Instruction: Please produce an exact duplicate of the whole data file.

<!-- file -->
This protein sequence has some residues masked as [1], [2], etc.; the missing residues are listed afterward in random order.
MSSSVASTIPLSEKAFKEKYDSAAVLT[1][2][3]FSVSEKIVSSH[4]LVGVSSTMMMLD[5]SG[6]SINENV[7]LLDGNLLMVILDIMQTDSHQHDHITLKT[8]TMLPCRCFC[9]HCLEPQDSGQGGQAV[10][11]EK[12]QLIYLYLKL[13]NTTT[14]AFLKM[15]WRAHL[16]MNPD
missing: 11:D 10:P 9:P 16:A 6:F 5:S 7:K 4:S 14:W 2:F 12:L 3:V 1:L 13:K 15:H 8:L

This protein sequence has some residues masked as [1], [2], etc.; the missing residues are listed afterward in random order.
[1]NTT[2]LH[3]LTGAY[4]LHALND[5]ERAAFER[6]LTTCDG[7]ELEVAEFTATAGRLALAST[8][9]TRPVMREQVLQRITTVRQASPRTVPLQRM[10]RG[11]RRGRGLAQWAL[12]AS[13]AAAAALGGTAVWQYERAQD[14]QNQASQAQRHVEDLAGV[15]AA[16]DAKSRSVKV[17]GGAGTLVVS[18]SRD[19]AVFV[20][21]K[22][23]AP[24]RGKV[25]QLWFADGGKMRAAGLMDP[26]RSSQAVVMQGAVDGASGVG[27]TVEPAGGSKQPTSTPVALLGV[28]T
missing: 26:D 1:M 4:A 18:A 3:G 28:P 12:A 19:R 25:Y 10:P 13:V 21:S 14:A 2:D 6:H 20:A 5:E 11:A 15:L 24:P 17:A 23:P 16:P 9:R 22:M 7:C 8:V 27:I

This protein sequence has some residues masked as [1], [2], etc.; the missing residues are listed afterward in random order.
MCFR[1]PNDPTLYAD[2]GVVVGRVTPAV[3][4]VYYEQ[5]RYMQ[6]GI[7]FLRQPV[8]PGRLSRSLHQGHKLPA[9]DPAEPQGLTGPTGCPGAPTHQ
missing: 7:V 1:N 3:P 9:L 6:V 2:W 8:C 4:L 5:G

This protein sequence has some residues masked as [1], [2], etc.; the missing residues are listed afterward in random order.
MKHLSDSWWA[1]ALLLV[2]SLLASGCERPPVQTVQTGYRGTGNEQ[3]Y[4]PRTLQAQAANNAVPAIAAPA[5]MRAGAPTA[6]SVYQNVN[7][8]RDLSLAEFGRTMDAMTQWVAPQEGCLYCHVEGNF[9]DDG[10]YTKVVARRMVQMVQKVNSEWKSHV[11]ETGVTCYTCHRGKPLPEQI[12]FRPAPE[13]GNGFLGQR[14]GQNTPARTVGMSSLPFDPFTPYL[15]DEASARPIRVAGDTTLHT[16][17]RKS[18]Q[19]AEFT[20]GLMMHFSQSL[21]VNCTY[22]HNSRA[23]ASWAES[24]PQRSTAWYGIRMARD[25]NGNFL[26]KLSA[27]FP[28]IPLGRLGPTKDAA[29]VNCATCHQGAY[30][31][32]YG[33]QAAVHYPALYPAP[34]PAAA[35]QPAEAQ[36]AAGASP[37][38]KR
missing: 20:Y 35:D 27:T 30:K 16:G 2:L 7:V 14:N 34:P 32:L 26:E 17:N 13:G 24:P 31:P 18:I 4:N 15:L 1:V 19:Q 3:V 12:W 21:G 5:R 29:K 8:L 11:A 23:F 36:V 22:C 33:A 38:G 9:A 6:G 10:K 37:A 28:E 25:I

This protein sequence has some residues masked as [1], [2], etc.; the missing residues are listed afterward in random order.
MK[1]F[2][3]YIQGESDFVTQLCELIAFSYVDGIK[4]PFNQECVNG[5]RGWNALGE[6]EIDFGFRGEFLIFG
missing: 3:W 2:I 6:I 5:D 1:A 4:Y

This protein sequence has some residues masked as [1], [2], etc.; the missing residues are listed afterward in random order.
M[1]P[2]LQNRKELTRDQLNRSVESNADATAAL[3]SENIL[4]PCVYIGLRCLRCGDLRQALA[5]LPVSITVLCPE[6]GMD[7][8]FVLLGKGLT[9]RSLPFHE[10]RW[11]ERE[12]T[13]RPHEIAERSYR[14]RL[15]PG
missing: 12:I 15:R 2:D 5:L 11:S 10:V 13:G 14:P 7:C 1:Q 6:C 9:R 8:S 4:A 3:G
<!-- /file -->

This protein sequence has some residues masked as [1], [2], etc.; the missing residues are listed afterward in random order.
MSSSVASTIPLSEKAFKEKYDSAAVLT[1][2][3]FSVSEKIVSSH[4]LVGVSSTMMMLD[5]SG[6]SINENV[7]LLDGNLLMVILDIMQTDSHQHDHITLKT[8]TMLPCRCFC[9]HCLEPQDSGQGGQAV[10][11]EK[12]QLIYLYLKL[13]NTTT[14]AFLKM[15]WRAHL[16]MNPD
missing: 11:D 10:P 9:P 16:A 6:F 5:S 7:K 4:S 14:W 2:F 12:L 3:V 1:L 13:K 15:H 8:L

This protein sequence has some residues masked as [1], [2], etc.; the missing residues are listed afterward in random order.
[1]NTT[2]LH[3]LTGAY[4]LHALND[5]ERAAFER[6]LTTCDG[7]ELEVAEFTATAGRLALAST[8][9]TRPVMREQVLQRITTVRQASPRTVPLQRM[10]RG[11]RRGRGLAQWAL[12]AS[13]AAAAALGGTAVWQYERAQD[14]QNQASQAQRHVEDLAGV[15]AA[16]DAKSRSVKV[17]GGAGTLVVS[18]SRD[19]AVFV[20][21]K[22][23]AP[24]RGKV[25]QLWFADGGKMRAAGLMDP[26]RSSQAVVMQGAVDGASGVG[27]TVEPAGGSKQPTSTPVALLGV[28]T
missing: 26:D 1:M 4:A 18:A 3:G 28:P 12:A 19:R 25:Y 10:P 13:V 21:S 14:A 2:D 6:H 20:A 5:E 11:A 15:L 24:P 17:A 23:P 16:P 9:R 22:M 7:C 8:V 27:I

This protein sequence has some residues masked as [1], [2], etc.; the missing residues are listed afterward in random order.
MCFR[1]PNDPTLYAD[2]GVVVGRVTPAV[3][4]VYYEQ[5]RYMQ[6]GI[7]FLRQPV[8]PGRLSRSLHQGHKLPA[9]DPAEPQGLTGPTGCPGAPTHQ
missing: 7:V 1:N 3:P 9:L 6:V 2:W 8:C 4:L 5:G

This protein sequence has some residues masked as [1], [2], etc.; the missing residues are listed afterward in random order.
MKHLSDSWWA[1]ALLLV[2]SLLASGCERPPVQTVQTGYRGTGNEQ[3]Y[4]PRTLQAQAANNAVPAIAAPA[5]MRAGAPTA[6]SVYQNVN[7][8]RDLSLAEFGRTMDAMTQWVAPQEGCLYCHVEGNF[9]DDG[10]YTKVVARRMVQMVQKVNSEWKSHV[11]ETGVTCYTCHRGKPLPEQI[12]FRPAPE[13]GNGFLGQR[14]GQNTPARTVGMSSLPFDPFTPYL[15]DEASARPIRVAGDTTLHT[16][17]RKS[18]Q[19]AEFT[20]GLMMHFSQSL[21]VNCTY[22]HNSRA[23]ASWAES[24]PQRSTAWYGIRMARD[25]NGNFL[26]KLSA[27]FP[28]IPLGRLGPTKDAA[29]VNCATCHQGAY[30][31][32]YG[33]QAAVHYPALYPAP[34]PAAA[35]QPAEAQ[36]AAGASP[37][38]KR
missing: 20:Y 35:D 27:T 30:K 16:G 2:L 7:V 14:N 34:P 32:L 26:E 17:N 13:G 24:P 31:P 18:I 4:N 15:L 1:V 19:Q 3:V 12:W 21:G 5:R 29:K 8:L 11:A 23:F 36:V 22:C 33:A 38:G 9:A 6:G 10:K 37:A 28:E 25:I

This protein sequence has some residues masked as [1], [2], etc.; the missing residues are listed afterward in random order.
MK[1]F[2][3]YIQGESDFVTQLCELIAFSYVDGIK[4]PFNQECVNG[5]RGWNALGE[6]EIDFGFRGEFLIFG
missing: 3:W 2:I 6:I 5:D 1:A 4:Y

This protein sequence has some residues masked as [1], [2], etc.; the missing residues are listed afterward in random order.
M[1]P[2]LQNRKELTRDQLNRSVESNADATAAL[3]SENIL[4]PCVYIGLRCLRCGDLRQALA[5]LPVSITVLCPE[6]GMD[7][8]FVLLGKGLT[9]RSLPFHE[10]RW[11]ERE[12]T[13]RPHEIAERSYR[14]RL[15]PG
missing: 12:I 15:R 2:D 5:L 11:S 10:V 13:G 14:P 7:C 1:Q 6:C 9:R 8:S 4:A 3:G